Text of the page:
That said, if some Amish truly believe that God will decide what happens and they don’t need to do anything to protect themselves, family, neighbors, then why teach children to look both ways when crossing a road, or treat any kind of illness with anything BUT “faith”?

      I agree with Kim about “sovereign nation” status—heck, there are some STATES that would like just that! And Diane P.’s comment on the Amish not refusing tax supported fire dept. help in putting out Amish house/barn fires is certainly true, too.

      No matter Amish or English, no matter what (or no) religion, some people will always use some sort of excuse to get their own way—the bible can be interpreted various ways, but in the end, it’s people who “wrote” and “interpreted” the rules in the first place. I personally think God gave us common sense for a reason. Whether we (or our religion of choice or birth) choose to use it is up to the people themselves.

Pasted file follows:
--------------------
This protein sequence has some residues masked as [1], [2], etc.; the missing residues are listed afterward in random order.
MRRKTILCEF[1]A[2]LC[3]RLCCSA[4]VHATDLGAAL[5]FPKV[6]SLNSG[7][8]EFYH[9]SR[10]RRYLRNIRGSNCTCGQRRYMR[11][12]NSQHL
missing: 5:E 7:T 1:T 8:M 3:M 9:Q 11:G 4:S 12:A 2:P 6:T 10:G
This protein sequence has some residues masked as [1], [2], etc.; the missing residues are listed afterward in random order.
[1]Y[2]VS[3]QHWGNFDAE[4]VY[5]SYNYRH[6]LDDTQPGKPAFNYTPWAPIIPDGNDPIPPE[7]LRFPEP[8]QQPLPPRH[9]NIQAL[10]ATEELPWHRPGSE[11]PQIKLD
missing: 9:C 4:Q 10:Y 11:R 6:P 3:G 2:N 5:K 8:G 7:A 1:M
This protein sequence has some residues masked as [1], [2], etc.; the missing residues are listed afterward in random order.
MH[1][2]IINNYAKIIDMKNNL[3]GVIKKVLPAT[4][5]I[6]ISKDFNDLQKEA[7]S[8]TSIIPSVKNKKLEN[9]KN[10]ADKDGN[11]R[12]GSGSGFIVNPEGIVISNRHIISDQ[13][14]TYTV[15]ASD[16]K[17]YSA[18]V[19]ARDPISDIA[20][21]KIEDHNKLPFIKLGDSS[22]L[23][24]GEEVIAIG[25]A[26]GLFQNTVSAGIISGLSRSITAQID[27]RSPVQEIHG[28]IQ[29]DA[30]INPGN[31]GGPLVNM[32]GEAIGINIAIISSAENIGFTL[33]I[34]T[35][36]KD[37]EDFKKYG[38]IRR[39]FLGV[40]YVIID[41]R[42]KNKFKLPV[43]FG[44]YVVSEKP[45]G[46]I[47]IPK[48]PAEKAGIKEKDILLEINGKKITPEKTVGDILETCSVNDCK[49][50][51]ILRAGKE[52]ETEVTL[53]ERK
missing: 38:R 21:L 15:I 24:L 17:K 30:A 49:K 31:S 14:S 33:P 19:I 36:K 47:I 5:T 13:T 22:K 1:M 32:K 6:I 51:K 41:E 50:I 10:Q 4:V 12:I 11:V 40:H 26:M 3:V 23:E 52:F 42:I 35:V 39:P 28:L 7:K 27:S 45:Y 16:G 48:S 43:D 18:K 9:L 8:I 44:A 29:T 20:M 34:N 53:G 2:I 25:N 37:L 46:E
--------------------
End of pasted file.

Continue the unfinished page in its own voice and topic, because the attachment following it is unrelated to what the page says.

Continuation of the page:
Alice Mary

      1. Kim in NY

        I could not agree with you more, Alice Mary.
        Funny you mentioned the Chicago Fire–I grew up in a suburb (Oak Park) and grew up knowing the story of “Mrs. O’Leary’s cow that kicked over the lantern” and started the fire!
        I also think that your statement about people using some sort of excuse to get their own way and not ignoring common sense was well stated. Diane P.’s comment about taxes and not refusing help was a good point as well. Yes, I really do think the Amish act as if they are a sovereign nation and ignore the Bible about the “governing authorities” in this case.

        1. Lance